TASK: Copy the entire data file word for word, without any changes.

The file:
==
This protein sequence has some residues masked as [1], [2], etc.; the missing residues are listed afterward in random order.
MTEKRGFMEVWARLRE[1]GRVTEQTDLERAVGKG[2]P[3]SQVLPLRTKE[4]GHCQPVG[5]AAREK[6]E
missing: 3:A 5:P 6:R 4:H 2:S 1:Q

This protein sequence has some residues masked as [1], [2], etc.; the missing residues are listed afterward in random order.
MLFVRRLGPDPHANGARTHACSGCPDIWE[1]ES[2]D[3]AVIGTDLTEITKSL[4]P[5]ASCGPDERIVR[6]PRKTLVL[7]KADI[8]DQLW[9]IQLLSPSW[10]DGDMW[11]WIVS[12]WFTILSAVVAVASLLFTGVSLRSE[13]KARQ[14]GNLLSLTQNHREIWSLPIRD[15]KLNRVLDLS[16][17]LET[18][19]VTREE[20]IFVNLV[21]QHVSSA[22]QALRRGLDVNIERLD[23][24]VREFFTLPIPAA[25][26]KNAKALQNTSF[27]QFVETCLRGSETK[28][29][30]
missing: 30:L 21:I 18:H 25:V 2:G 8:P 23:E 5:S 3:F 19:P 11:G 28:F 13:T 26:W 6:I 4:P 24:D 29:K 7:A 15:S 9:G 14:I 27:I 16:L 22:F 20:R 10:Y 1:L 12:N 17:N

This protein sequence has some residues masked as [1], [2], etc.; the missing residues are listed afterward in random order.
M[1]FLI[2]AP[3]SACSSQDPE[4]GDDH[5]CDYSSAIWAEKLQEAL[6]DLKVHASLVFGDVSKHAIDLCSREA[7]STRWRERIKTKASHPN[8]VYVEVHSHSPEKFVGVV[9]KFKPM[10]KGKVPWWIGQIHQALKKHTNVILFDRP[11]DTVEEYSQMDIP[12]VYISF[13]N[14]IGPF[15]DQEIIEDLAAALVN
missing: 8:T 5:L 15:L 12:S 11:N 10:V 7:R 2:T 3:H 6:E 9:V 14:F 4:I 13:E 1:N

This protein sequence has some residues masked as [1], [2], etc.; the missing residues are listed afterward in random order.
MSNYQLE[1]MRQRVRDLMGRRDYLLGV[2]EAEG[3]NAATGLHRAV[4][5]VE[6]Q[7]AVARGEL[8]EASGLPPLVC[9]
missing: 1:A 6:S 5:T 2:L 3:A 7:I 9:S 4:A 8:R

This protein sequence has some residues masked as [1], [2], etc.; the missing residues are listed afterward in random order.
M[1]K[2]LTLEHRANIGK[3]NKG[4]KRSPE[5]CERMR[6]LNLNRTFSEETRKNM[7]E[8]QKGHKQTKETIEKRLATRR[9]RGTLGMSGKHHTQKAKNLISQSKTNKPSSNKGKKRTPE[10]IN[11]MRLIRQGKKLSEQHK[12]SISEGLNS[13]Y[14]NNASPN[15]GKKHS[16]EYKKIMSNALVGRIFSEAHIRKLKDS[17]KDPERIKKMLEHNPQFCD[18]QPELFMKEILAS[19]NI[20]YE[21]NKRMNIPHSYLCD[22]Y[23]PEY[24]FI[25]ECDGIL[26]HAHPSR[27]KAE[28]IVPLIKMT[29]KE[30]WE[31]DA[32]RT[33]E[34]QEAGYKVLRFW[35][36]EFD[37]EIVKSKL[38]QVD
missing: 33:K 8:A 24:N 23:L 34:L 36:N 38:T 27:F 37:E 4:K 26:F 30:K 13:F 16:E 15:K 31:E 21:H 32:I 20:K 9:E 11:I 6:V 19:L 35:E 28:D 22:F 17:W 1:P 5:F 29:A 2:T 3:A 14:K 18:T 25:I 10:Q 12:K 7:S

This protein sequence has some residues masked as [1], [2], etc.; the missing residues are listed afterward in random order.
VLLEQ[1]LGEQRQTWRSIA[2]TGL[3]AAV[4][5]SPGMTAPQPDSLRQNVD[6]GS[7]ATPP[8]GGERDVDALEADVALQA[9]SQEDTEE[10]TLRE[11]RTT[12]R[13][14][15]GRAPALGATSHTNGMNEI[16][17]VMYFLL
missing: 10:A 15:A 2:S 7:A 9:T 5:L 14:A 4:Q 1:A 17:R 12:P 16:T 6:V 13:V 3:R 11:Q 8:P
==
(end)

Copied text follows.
This protein sequence has some residues masked as [1], [2], etc.; the missing residues are listed afterward in random order.
MTEKRGFMEVWARLRE[1]GRVTEQTDLERAVGKG[2]P[3]SQVLPLRTKE[4]GHCQPVG[5]AAREK[6]E
missing: 3:A 5:P 6:R 4:H 2:S 1:Q

This protein sequence has some residues masked as [1], [2], etc.; the missing residues are listed afterward in random order.
MLFVRRLGPDPHANGARTHACSGCPDIWE[1]ES[2]D[3]AVIGTDLTEITKSL[4]P[5]ASCGPDERIVR[6]PRKTLVL[7]KADI[8]DQLW[9]IQLLSPSW[10]DGDMW[11]WIVS[12]WFTILSAVVAVASLLFTGVSLRSE[13]KARQ[14]GNLLSLTQNHREIWSLPIRD[15]KLNRVLDLS[16][17]LET[18][19]VTREE[20]IFVNLV[21]QHVSSA[22]QALRRGLDVNIERLD[23][24]VREFFTLPIPAA[25][26]KNAKALQNTSF[27]QFVETCLRGSETK[28][29][30]
missing: 30:L 21:I 18:H 25:V 2:G 8:P 23:E 5:S 3:F 19:P 11:G 28:F 13:T 26:W 6:I 4:P 24:D 29:K 7:A 15:S 9:G 14:I 27:I 16:L 22:F 20:R 10:Y 1:L 12:N 17:N

This protein sequence has some residues masked as [1], [2], etc.; the missing residues are listed afterward in random order.
M[1]FLI[2]AP[3]SACSSQDPE[4]GDDH[5]CDYSSAIWAEKLQEAL[6]DLKVHASLVFGDVSKHAIDLCSREA[7]STRWRERIKTKASHPN[8]VYVEVHSHSPEKFVGVV[9]KFKPM[10]KGKVPWWIGQIHQALKKHTNVILFDRP[11]DTVEEYSQMDIP[12]VYISF[13]N[14]IGPF[15]DQEIIEDLAAALVN
missing: 8:T 5:L 15:L 12:S 11:N 10:V 7:R 2:T 3:H 6:E 9:V 14:F 4:I 13:E 1:N

This protein sequence has some residues masked as [1], [2], etc.; the missing residues are listed afterward in random order.
MSNYQLE[1]MRQRVRDLMGRRDYLLGV[2]EAEG[3]NAATGLHRAV[4][5]VE[6]Q[7]AVARGEL[8]EASGLPPLVC[9]
missing: 1:A 6:S 5:T 2:L 3:A 7:I 9:S 4:A 8:R

This protein sequence has some residues masked as [1], [2], etc.; the missing residues are listed afterward in random order.
M[1]K[2]LTLEHRANIGK[3]NKG[4]KRSPE[5]CERMR[6]LNLNRTFSEETRKNM[7]E[8]QKGHKQTKETIEKRLATRR[9]RGTLGMSGKHHTQKAKNLISQSKTNKPSSNKGKKRTPE[10]IN[11]MRLIRQGKKLSEQHK[12]SISEGLNS[13]Y[14]NNASPN[15]GKKHS[16]EYKKIMSNALVGRIFSEAHIRKLKDS[17]KDPERIKKMLEHNPQFCD[18]QPELFMKEILAS[19]NI[20]YE[21]NKRMNIPHSYLCD[22]Y[23]PEY[24]FI[25]ECDGIL[26]HAHPSR[27]KAE[28]IVPLIKMT[29]KE[30]WE[31]DA[32]RT[33]E[34]QEAGYKVLRFW[35][36]EFD[37]EIVKSKL[38]QVD
missing: 33:K 8:A 24:N 23:L 34:L 36:N 38:T 27:F 37:E 4:K 26:F 30:K 13:F 16:E 15:K 31:E 21:H 32:I 20:K 9:E 11:I 6:V 19:L 35:E 28:D 22:F 17:W 1:P 5:F 29:A 2:T 3:A 14:K 18:T 25:I 10:Q 12:K 7:S

This protein sequence has some residues masked as [1], [2], etc.; the missing residues are listed afterward in random order.
VLLEQ[1]LGEQRQTWRSIA[2]TGL[3]AAV[4][5]SPGMTAPQPDSLRQNVD[6]GS[7]ATPP[8]GGERDVDALEADVALQA[9]SQEDTEE[10]TLRE[11]RTT[12]R[13][14][15]GRAPALGATSHTNGMNEI[16][17]VMYFLL
missing: 10:A 15:A 2:S 7:A 9:T 5:L 14:A 4:Q 1:A 17:R 12:P 16:T 6:V 13:V 3:R 11:Q 8:P